Friday, April 19, 2024

Speaking of Mae West

The New Yorker magazine recently shared a link to an article which is a reminder that the New Yorker has been around for a long time. A profile of that daring Mae West titled Mae West, the Queen of New York from 1928.

This was right before West went out to Hollywood and never went back to New York. 

And if she hadn't done, we probably would know her name no better than we know the name of Ina Claire, mentioned in the article:

Mae West has little interest in anything outside the theatre. Her reading is confined usually to Variety or any occasional newspaper. She does not even know the names of important theatrical figures unless she has come into direct contact with them. The other night Ina Claire came to see “Diamond Lil.” When Mae West was told she was out front she said, “All right, bring her in. But who is she?”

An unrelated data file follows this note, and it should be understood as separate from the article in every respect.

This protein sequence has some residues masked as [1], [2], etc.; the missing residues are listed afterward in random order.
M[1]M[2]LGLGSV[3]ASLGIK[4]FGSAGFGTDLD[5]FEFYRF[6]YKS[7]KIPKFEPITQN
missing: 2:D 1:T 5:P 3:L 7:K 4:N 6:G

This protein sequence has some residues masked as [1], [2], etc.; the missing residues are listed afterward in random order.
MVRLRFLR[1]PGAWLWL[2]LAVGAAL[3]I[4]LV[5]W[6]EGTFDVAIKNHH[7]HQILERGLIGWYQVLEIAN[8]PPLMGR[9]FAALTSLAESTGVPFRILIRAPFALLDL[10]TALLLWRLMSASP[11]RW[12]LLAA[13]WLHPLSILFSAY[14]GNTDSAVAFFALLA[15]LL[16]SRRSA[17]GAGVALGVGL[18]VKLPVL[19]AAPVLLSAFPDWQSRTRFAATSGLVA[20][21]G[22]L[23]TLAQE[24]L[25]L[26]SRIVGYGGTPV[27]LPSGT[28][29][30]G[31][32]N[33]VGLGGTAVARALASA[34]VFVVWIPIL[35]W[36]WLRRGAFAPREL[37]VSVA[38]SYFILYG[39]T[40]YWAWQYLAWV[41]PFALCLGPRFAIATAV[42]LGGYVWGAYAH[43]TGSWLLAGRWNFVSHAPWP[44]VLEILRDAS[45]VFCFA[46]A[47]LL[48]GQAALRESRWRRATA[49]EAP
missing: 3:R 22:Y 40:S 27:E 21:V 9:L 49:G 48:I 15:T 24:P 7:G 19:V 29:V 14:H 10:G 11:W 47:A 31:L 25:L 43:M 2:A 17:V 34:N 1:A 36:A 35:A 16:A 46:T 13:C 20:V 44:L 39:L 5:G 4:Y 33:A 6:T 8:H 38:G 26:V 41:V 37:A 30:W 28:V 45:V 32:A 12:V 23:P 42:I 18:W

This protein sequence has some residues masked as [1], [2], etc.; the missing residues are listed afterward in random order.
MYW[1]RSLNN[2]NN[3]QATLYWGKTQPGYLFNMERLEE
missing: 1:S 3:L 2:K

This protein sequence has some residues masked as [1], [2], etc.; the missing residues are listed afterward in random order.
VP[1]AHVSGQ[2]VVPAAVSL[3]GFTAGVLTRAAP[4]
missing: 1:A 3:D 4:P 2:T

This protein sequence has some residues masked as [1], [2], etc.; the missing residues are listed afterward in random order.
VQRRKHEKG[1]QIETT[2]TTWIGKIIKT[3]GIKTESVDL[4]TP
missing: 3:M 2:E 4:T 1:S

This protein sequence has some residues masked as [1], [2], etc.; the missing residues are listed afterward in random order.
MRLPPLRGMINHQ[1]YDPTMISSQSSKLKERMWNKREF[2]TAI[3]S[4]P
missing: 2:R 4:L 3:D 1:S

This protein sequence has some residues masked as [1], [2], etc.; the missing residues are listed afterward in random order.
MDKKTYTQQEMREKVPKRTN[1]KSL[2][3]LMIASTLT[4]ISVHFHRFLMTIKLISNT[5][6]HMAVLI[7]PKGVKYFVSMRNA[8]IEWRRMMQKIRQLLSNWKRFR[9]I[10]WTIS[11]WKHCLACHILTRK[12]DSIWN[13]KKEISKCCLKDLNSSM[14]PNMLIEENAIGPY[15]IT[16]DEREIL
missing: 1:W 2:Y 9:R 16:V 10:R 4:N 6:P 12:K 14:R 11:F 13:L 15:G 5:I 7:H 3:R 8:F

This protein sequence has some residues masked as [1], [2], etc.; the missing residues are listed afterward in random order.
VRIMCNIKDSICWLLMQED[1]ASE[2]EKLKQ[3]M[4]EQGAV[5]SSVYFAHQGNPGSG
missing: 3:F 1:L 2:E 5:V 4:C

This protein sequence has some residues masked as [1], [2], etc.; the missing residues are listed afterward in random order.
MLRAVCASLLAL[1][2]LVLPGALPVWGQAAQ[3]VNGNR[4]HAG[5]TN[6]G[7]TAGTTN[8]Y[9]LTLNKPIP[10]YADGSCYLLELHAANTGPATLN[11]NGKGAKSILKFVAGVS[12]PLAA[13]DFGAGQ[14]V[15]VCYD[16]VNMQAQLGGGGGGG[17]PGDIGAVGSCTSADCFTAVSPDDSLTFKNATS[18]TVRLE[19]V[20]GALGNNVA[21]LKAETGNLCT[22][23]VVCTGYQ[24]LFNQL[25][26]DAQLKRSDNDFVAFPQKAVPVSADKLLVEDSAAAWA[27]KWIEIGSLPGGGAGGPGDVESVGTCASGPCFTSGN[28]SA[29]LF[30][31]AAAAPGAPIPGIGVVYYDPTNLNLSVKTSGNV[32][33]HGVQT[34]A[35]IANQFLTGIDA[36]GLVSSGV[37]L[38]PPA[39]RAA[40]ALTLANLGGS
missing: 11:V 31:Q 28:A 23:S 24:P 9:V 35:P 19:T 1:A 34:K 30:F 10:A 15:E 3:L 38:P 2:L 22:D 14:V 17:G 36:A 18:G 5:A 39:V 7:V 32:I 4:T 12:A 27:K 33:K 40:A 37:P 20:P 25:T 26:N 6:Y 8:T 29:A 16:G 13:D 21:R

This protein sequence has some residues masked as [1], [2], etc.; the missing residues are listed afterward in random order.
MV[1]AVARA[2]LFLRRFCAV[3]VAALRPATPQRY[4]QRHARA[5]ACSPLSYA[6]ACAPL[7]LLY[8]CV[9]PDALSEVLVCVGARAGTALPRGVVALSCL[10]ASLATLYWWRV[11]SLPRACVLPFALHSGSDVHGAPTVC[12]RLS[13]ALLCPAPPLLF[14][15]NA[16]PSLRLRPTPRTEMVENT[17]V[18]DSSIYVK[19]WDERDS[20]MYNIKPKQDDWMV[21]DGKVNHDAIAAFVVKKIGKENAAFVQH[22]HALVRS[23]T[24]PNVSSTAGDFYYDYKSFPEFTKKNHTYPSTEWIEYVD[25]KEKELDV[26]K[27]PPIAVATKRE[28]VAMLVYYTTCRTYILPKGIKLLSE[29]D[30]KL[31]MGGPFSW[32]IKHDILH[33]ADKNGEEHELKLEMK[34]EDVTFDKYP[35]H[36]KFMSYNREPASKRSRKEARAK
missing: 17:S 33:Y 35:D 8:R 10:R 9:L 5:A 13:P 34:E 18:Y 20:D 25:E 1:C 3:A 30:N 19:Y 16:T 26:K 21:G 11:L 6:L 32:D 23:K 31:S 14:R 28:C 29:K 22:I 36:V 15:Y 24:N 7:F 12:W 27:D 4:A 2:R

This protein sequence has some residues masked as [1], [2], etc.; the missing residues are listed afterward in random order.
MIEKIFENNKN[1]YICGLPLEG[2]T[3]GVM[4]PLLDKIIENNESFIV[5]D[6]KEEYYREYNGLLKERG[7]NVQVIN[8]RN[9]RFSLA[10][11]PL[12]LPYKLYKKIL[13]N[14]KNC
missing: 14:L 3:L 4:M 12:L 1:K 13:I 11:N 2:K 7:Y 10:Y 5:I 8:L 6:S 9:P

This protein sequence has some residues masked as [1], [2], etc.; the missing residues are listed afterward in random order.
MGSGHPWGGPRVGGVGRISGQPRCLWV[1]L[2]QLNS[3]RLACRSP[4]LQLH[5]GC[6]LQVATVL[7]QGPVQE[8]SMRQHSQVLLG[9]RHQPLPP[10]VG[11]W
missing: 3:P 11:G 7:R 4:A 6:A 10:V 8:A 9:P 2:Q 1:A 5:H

Although Claire also appeared in films and apparently could be as scandalous as West.

The author of the piece, Thyra Samter Winslow, was pretty prescient:

I have no idea how far Mae West will go, whether she will fade out to “that little place on Long Island” all good vaudeville people long for, or will write, year after year, hokum, melodramas, and sex thrillers to shock the worthies of the town, but I don’t think “Diamond Lil” is her last success.